President Trump is making the federal courts conservative. The effect could last for several decades.
With the flood of his judicial appointments approved by the Senate and capped by the confirmation of Brett Kavanaugh to the Supreme Court, this view is widely accepted and feared by alarmed opponents. For them, a “conservative” court means judges sustaining Trump’s partisan views.
But there is a problem with this potentially inflated fear. There is a difference between “conservative” and “partisan.” This week, Supreme Court Chief Justice John Roberts rebuked Trump for claiming that a judge and an appeals court are partisan.
Last week, two federal courts – U.S. District Courts with judges appointed by Trump and confirmed by Sen. Mitch McConnell’s Republican Senate – showed that the panic may be exaggerated.
A federal judge in Bangor ruled that GOP Rep. Bruce Poliquin had not made the case that ranked choice voting is unconstitutional. The decision effectively meant that Democrat Jared Golden would take Poliquin’s House seat. The ruling was grounded in law and was neither partisan nor conservative.
A federal judge in Washington, D.C. ruled that Trump could not simply toss a CNN reporter out of the White House, even if he asked obnoxious questions. The reporter was entitled to due process before losing his entry badge. The president could not discriminate among reporters, once newspersons had been given access.
Both judges made their decisions based on the Constitution, not in favor of the president and party who had placed them on the bench.
The concern about a conservative court focuses on a handful of critically important issues that the court has already decided – abortion, same-sex marriage, the Affordable Care Act, and state voter control of congressional redistricting. Will the new judges reverse these decisions?
A lower federal court, no matter how conservative the judges, cannot reverse a standing Supreme Court decision. Only the Supreme Court or, in many cases, Congress can do that.
Clearly, a good argument can be made for Congress to legislate and not leave it up to the Supreme Court, as it did with abortion. But experience shows the Supreme Court, even with an ideological majority one way or the other, can produce surprising decisions.
The Affordable Care Act was not overturned when Roberts voted to approve it, contrary to expectations. The two Trump appointees to the Supreme Court may not vote as expected or exactly the same. It is early in their tenure, but their records show they can think for themselves.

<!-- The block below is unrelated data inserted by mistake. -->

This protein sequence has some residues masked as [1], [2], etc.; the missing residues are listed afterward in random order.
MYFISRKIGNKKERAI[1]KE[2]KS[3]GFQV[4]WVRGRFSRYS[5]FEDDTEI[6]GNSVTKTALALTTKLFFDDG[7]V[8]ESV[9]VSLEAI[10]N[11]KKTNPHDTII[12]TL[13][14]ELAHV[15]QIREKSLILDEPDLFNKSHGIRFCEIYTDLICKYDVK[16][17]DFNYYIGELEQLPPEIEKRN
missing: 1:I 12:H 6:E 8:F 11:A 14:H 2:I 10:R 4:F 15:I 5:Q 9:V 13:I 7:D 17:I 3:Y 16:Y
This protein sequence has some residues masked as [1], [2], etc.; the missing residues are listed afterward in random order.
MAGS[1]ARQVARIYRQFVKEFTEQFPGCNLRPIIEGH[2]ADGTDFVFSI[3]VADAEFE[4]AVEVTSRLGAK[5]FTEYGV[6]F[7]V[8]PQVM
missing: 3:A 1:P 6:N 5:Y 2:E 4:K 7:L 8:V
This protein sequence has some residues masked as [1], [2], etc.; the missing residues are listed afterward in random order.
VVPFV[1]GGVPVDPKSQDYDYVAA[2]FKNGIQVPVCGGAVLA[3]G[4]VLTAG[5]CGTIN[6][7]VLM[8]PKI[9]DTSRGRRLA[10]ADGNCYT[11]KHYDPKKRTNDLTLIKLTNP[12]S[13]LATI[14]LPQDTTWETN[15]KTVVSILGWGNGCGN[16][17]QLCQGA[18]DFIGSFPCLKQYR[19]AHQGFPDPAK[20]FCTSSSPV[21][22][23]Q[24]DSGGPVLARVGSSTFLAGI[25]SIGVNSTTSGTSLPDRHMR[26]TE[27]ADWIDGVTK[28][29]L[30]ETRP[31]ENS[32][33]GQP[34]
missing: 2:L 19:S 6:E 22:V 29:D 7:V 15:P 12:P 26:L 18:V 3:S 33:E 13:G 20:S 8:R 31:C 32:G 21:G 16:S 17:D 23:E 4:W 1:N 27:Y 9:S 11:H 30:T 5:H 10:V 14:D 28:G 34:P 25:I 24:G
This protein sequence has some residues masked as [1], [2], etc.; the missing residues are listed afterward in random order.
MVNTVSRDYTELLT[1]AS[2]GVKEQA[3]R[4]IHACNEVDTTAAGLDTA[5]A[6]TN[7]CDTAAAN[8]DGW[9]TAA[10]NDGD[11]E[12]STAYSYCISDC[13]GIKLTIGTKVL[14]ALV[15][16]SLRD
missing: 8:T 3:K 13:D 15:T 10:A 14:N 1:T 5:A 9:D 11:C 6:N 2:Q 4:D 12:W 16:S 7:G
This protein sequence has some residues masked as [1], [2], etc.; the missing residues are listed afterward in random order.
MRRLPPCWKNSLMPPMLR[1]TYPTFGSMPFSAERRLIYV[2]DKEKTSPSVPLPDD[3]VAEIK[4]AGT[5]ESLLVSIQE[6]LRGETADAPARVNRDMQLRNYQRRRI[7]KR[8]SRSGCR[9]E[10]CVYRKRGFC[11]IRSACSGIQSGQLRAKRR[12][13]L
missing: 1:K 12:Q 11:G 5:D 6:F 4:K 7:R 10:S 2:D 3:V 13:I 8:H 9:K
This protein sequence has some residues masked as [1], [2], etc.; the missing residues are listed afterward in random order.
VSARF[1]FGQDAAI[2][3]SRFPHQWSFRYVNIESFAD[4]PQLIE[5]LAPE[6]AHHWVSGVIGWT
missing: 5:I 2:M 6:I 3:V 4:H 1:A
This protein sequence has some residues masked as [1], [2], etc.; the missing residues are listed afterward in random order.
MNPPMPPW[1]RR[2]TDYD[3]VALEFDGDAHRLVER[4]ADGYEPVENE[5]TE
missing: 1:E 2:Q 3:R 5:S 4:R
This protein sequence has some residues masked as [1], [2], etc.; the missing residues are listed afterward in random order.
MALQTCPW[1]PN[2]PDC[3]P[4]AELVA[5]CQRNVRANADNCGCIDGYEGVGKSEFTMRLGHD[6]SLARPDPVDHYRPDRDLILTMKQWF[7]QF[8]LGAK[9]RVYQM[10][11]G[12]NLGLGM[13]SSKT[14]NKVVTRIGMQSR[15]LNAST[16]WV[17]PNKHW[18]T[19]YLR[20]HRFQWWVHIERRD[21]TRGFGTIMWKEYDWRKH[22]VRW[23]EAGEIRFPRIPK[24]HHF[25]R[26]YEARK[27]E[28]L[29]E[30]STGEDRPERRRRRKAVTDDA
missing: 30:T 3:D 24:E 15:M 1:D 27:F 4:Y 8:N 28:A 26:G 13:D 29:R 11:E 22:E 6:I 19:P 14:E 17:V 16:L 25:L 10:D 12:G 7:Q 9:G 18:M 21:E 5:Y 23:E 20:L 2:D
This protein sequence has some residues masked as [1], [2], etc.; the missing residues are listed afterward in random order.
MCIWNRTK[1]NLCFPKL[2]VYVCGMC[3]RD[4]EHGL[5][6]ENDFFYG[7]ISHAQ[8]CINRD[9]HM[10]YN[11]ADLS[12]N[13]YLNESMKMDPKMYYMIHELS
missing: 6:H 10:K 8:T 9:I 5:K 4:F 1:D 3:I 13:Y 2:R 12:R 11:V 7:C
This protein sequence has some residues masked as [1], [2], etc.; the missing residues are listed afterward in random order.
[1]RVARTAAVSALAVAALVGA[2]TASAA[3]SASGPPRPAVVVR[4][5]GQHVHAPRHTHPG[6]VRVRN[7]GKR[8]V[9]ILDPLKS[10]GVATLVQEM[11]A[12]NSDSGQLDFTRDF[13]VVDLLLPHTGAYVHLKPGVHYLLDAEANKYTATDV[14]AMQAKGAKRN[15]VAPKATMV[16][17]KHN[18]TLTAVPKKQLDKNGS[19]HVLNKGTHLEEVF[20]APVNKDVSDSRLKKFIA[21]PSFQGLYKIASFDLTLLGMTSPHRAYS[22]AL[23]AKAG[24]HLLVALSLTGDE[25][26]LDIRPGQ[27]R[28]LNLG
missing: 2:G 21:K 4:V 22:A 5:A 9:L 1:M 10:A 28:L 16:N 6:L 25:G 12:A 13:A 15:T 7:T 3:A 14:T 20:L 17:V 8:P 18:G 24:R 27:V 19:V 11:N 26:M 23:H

Much depends on how a case gets to the federal courts. In the past, conservative state attorneys-general brought cases attacking Obama policies. They raised issues that the federal courts were forced to address.
Now, the tables have turned. Liberal state AGs are launching cases against Trump policies and have begun to achieve success. In effect, they are forcing federal courts to address their concerns.
The vast majority of cases coming before the federal courts do not lend themselves to a conservative-liberal split. Some are technical and have limited scope. But others deal with interpreting the laws, not constitutional questions.
If there is an ongoing ideological split among Supreme Court justices, it may be about the extent of federal powers. Congress could settle most such questions by making the decisions itself.
Kavanaugh previously served on the same court as Merrick Garland. President Obama had nominated Garland to the Supreme Court, but McConnell made sure he was denied any hearing by the GOP Senate. On the same Appeals Court, Kavanaugh and Garland agreed more than 90 percent of the time.
Their agreement showed, above all, that most issues do not rise to the level of ideological controversy. Republicans used their agreement to show that Kavanaugh was not a dangerous conservative, though McConnell apparently found that Garland was a dangerous liberal.
Blame for the concerns about the ideological split on the Court belongs to McConnell. For him, judicial confirmations are partisan issues, even if the justices do not see themselves as partisan. McConnell bears major responsibility for the Senate’s deep political divide.
Trump wants to make sure he pleases conservatives with his judicial appointments. Whatever his partisan views, he ends up installing qualified judges.
The Federalist Society, a serious, conservative group, suggested Kavanaugh, who was also found to be “well qualified” by the politically neutral American Bar Association. Relying on it, Trump has produced more competent judicial nominees than earlier GOP presidents, including Richard Nixon and both Bushes.
Before assuming the worst about the new appointees, critics should probably be as fair-minded as they want judges to be.